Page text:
Volume 74, Number 47 |
March 30 - April 05, 2005

Business Committee BID vote, unsigned letter raise concern
Community boards are important to Downtown life. They represent the city’s best effort to give local community members a voice in decisions that directly affect them.

Talking Point
I’m afraid it’s Congress that are the brain-dead ones
By Wickham Boyle
I believe the entire country is dying; and yet we are narrowly focused on one woman. I know more than half of America has missed the fact that we are slowly withering from lack of a centralized healthcare system, from a pathetic public school network, from an increasingly polluted environment and from inadequate assistance to the thousands of service people returning home limbless and jobless. And yet all weekend the Congress toiled, traveled and passed a bill to force a woman to continue living without any brain function.

Trying to get a bead on the Beats' mysterious muse
By Ed Gold
I knew Lucian Carr, the last of the Beat generation survivors, friend of Jack Kerouac and Allen Ginsberg, and a colorful, rebellious colleague of mine at Columbia College.
Carr, who died in January, shook up the campus in the early ’40s when he was involved in a killing, which is still shrouded in mystery. But he later would surprise and shock his Beat friends by going conventional, joining United Press International as Lou Carr and eventually becoming one of U.P.I.’s top editors. His Beat buddies meanwhile were on the road, conspicuously avoiding the conventional.

Scoopy's Notebook

Letters to the editor

Editorial Cartoon

News in briefs
Community board meetings

Crack response

Police blotter


Velazquez gets $300,000 for GOLES

Temporary art knocked apart

Hope to salvage historic ornaments

Webster Hall rocks, and is evacuated

Hit and run, literally, from Avenue A crash

Kids’ comment at the Council
"Serving West and East Village, Chelsea, SoHo, NoHo, Little Italy, Chinatown and the Lower East Side"

B.P., board chair are unconflicted about handling of conflict case
By Lincoln Anderson
In the face of ongoing questions about their handling of a conflict of interest involving the former chairperson of the Community Board 2 Business Committee, the borough president and chairperson of C.B. 2 last week both continued to defend their actions.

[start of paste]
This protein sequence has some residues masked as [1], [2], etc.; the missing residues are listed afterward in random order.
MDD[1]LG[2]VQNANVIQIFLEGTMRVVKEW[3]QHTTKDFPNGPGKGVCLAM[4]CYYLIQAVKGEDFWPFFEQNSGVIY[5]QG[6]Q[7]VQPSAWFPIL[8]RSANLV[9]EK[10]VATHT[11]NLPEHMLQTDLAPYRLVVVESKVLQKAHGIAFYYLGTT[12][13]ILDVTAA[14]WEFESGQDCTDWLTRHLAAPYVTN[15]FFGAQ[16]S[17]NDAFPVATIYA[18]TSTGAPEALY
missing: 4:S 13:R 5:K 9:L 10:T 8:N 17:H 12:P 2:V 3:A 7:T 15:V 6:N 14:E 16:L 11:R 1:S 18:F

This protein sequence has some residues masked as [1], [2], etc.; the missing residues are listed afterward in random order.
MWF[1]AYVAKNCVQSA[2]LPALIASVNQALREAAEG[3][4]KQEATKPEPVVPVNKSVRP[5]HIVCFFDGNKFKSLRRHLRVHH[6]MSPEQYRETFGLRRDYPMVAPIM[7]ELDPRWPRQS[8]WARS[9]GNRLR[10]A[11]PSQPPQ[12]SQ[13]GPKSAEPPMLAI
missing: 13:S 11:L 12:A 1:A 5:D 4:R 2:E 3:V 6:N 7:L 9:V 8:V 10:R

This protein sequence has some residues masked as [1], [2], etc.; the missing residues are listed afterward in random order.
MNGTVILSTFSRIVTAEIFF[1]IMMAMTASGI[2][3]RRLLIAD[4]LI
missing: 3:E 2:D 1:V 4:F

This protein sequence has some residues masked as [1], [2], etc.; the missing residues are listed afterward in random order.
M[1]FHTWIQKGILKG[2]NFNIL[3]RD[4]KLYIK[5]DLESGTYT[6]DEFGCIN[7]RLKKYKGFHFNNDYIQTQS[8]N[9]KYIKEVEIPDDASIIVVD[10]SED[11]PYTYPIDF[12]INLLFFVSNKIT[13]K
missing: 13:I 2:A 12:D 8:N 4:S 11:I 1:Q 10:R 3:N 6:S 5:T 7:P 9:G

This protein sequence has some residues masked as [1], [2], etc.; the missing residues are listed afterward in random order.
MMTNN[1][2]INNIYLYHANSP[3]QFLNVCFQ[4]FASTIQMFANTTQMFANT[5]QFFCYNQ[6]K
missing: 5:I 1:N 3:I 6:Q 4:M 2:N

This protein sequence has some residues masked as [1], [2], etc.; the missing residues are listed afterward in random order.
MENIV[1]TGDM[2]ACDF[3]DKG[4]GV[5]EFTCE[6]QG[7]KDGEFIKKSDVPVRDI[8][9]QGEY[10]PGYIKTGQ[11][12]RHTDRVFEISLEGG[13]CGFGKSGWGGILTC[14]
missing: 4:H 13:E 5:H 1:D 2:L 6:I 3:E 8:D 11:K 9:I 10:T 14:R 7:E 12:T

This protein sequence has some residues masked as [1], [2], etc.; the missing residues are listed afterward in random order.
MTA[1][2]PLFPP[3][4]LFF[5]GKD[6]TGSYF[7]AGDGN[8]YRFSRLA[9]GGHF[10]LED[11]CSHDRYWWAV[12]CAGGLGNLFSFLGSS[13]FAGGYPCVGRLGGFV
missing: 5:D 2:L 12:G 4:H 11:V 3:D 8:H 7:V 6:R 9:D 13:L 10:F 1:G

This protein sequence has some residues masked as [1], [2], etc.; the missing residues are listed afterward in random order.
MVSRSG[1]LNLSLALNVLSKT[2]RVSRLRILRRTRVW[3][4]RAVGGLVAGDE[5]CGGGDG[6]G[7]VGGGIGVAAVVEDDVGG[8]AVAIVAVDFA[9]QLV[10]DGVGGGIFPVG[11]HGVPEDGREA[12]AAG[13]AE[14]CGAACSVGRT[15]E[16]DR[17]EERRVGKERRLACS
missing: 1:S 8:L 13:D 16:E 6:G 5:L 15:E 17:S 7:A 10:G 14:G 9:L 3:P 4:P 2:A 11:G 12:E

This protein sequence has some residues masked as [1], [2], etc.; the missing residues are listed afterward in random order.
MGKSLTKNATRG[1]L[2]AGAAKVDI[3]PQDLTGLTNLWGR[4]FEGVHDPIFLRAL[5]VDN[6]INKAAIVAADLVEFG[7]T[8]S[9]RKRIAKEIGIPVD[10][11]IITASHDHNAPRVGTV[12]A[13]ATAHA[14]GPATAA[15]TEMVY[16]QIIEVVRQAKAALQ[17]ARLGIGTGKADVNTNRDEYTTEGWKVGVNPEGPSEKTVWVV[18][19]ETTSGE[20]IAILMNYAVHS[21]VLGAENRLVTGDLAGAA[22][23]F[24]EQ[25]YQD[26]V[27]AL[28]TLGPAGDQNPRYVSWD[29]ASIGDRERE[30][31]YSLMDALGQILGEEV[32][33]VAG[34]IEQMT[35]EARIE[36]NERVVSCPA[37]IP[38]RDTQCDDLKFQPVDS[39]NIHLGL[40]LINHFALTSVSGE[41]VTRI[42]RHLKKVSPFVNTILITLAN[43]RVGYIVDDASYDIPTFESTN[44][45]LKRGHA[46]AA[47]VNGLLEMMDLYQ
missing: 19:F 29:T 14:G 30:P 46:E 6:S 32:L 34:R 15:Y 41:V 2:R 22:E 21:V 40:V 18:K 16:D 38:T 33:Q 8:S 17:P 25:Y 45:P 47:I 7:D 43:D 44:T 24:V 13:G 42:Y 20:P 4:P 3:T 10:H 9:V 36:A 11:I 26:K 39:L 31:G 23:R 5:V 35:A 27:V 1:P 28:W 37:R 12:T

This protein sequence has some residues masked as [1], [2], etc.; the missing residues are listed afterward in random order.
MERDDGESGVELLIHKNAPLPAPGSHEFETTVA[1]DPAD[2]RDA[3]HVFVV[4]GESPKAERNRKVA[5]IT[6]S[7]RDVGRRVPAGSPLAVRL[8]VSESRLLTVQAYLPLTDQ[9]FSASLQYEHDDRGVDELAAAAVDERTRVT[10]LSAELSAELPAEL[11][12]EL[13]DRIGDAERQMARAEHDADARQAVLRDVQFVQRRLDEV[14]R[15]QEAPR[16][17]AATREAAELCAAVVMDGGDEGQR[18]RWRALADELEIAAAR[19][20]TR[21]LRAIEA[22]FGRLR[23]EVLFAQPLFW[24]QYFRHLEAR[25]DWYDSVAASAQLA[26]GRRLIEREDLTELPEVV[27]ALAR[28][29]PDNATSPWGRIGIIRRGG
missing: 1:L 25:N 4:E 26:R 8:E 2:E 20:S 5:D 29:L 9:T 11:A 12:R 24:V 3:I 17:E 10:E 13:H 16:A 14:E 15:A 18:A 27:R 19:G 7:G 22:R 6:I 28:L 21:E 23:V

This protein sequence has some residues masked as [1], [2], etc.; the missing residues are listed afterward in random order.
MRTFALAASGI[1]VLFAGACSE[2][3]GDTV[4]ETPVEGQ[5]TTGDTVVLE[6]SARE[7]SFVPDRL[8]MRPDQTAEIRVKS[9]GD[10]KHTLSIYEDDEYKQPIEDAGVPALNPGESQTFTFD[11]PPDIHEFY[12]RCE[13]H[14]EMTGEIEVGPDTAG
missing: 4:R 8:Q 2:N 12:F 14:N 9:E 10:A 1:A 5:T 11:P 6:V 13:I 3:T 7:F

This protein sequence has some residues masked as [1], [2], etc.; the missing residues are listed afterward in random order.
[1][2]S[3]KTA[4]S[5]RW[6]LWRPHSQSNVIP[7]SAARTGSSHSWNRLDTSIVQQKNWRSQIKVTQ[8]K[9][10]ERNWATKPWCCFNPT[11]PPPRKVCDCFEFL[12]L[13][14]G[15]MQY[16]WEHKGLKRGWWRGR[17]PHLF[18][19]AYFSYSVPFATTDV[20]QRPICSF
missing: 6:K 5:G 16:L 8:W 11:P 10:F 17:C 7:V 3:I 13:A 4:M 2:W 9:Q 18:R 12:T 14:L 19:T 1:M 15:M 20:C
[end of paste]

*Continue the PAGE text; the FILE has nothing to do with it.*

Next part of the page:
With lawsuit and nets, city keeps chasing Critical Mass
By Jefferson Siegel
In the city’s latest legal maneuver against the monthly Critical Mass bike ride in Manhattan, just days before last Friday’s ride, the city issued a controversial summons to four members of Time’s Up!, an environmental action group on E. Houston St. that supports, but claims it does not organize, the Critical Mass ride.

Villager photo by Ramin Talaie

A Village Alliance sanitation worker swept the street and bagged garbage Monday at Astor Pl. and Fourth Ave. by Cooper Union.

Taking care of business, or not? Committee confounds with vote
By Lincoln Anderson
In the wake of Bob Rinaolo’s being forced to resign as chairperson of the Community Board 2 Business Committee because of a conflict of interest, the committee’s actions are continuing to raise eyebrows.

Inside the Villager
Shaft, not the private dick, but the public dig
By Amanda Kludt
Residents and business owners are bracing themselves for the beginning of major construction on a water shaft site on Gansevoort St. between Hudson and W. Fourth Sts. Beginning last week with preparatory work involving cutting down trees, the project should last another five years including two and a half years of heavy drilling, according to the Department of Environmental Protection.

Hotel Gansevoort reserves roof for meeting on noise
By Albert Amateau